Essential Film Elements: The Three “P”s of Video Production

Video production, more prevalent in present day society for personal and commercial purposes, demands pre and post-production work aside from the rigorous needs of immediate taping.  The three ‘p’s’ of production, pre-production, production, and post-production, navigate novice to expert videographers along, helping in taking raw footage and ending in final product.



Like any piece of content destined for the masses, video production demands premeditated purpose and orchestration.  Unlike written text, multi-sensory video production warrants nuance attention.  For example, actors regard not only what’s written in the script but suggested tone and delivery as well.  A bevy of pre-production scripting, set arrangement, and actor-related decisions are addressed in this phase of production.

The pre-production phase is where visions start forming on paper, finely described to meet the demands of video, where sight and sound quality dictates viewer reception and effect.  Additionally, engineers and workers check equipment, ensuring smooth success of the production phase.


Experts and those with years experience agree, the production phase becomes the easiest.  Because good planning and post-production augmentation makes the phase appear easy and seamless, especially when done right.  Above all, executives and freelancers track time associated to production.  Agency workers and freelance experts charge high wages for specialized attention.  Therefore, it’s important to ensure realities of production align with projections conjured in the pre-production phase.


Post-production takes the greatest amount of time, especially for those with little or no experience in waging and producing video.  Post-production involves editing, marketing preparation, and immediate-to-post-release of production plans.  For major brands, Web sites need prepping, logos need modifying, and several elements of branding need aligning.  For smaller brands, post-production also involves measurement of impact and a grasp on the return on investment.

While smaller brands, growing in online awareness, understand consumers’ preferences for multi-sensory information, limited budget impedes video implementation, but an expanding library of free online resources and applications suit commercial efforts well.  A number of YouTube stars have emerged using little more than Internet connections, YouTube accounts and hand-held cameras.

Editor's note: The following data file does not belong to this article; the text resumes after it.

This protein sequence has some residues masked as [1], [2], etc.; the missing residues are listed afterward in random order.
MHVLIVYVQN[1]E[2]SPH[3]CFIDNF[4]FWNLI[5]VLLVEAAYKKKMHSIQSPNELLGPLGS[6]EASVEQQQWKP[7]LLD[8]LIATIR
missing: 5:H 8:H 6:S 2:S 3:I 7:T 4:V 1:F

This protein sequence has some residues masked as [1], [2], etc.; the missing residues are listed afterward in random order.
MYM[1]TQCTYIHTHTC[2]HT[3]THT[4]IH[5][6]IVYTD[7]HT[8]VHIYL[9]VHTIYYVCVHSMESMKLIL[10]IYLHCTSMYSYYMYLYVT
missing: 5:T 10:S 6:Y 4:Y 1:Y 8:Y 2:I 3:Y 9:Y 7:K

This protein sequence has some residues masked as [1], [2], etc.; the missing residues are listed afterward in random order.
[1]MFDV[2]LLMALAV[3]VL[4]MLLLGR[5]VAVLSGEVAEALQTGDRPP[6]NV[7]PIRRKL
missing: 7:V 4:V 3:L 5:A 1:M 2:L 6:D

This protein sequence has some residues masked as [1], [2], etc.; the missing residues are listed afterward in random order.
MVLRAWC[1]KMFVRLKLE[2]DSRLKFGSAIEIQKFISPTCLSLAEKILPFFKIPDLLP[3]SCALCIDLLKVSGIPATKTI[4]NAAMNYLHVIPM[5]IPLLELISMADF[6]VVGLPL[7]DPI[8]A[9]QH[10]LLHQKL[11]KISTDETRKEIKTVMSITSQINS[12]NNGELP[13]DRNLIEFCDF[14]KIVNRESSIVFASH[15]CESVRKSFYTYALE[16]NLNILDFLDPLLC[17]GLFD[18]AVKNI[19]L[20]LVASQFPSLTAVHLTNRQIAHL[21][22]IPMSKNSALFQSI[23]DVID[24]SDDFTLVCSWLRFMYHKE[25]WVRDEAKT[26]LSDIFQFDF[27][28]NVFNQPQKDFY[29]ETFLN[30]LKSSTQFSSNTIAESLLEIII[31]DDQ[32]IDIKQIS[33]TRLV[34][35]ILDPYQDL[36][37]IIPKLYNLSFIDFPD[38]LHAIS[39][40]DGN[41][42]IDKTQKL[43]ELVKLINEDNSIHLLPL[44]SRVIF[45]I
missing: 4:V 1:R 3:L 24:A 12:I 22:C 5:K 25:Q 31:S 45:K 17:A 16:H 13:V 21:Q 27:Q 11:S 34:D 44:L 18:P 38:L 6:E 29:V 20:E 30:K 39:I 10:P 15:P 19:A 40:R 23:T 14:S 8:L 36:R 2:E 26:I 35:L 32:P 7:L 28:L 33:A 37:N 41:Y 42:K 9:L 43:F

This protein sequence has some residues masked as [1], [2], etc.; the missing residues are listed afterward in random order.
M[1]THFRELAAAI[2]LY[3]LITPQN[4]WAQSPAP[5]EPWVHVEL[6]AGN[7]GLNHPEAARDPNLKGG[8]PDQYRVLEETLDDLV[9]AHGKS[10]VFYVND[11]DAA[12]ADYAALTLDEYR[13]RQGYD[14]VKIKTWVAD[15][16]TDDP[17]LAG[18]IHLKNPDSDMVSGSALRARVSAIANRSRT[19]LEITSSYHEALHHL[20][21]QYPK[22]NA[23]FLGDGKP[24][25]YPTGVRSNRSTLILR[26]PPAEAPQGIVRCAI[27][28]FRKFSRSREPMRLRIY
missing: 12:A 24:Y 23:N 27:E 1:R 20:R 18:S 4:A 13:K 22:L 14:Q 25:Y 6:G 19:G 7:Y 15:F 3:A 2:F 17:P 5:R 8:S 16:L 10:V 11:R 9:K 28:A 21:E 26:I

While nothing more than a camera within one’s iPad is needed to broadcast live on the Internet, experts urge novices explore professional options, like buying quality video cameras rather than use smart phones for personal and commercial productions.  Still, a surprising number of ‘amateurs’ gained online fame and offline dollars for serious to not-so serious ventures.  YouTube hosts a program, offering financial reward to those affixing advertiser information on their popular channels and new releases; those with popular accounts host hundreds of thousands of followers.

The length and nature of each phase of production varies per production. If you are going to be using YouTube to host videos, be aware of the restrictions on video lengths. This is particularly important if you want your videos to be shared as not all YouTube users will have access to director’s accounts. Shorter videos are more user friendly to viewers who use video downloaders such as YTD. So you may need to consider splitting larger videos into smaller parts.


Tailor endeavors to specific needs.  For example, a commercial plumber, wanting to raise greater awareness about services, may spend a lot of time on the pre-production phase, planning commercials destined for a Web site, but once the ‘blueprint’ constructed, may spend one day taping.  Contrarily, a marketing firm, offering video as a service, may host ongoing video ventures and needs, showing rather than telling viewers about its available in-house resources.  The nature of production depends on the intention and goal; shape it to exact needs. Make sure you remember to respect IP when using third party material.

Author Bio: 

Steven Young has always enjoyed making his own videos. He now likes to share what he has discovered while filming by posting his articles online.

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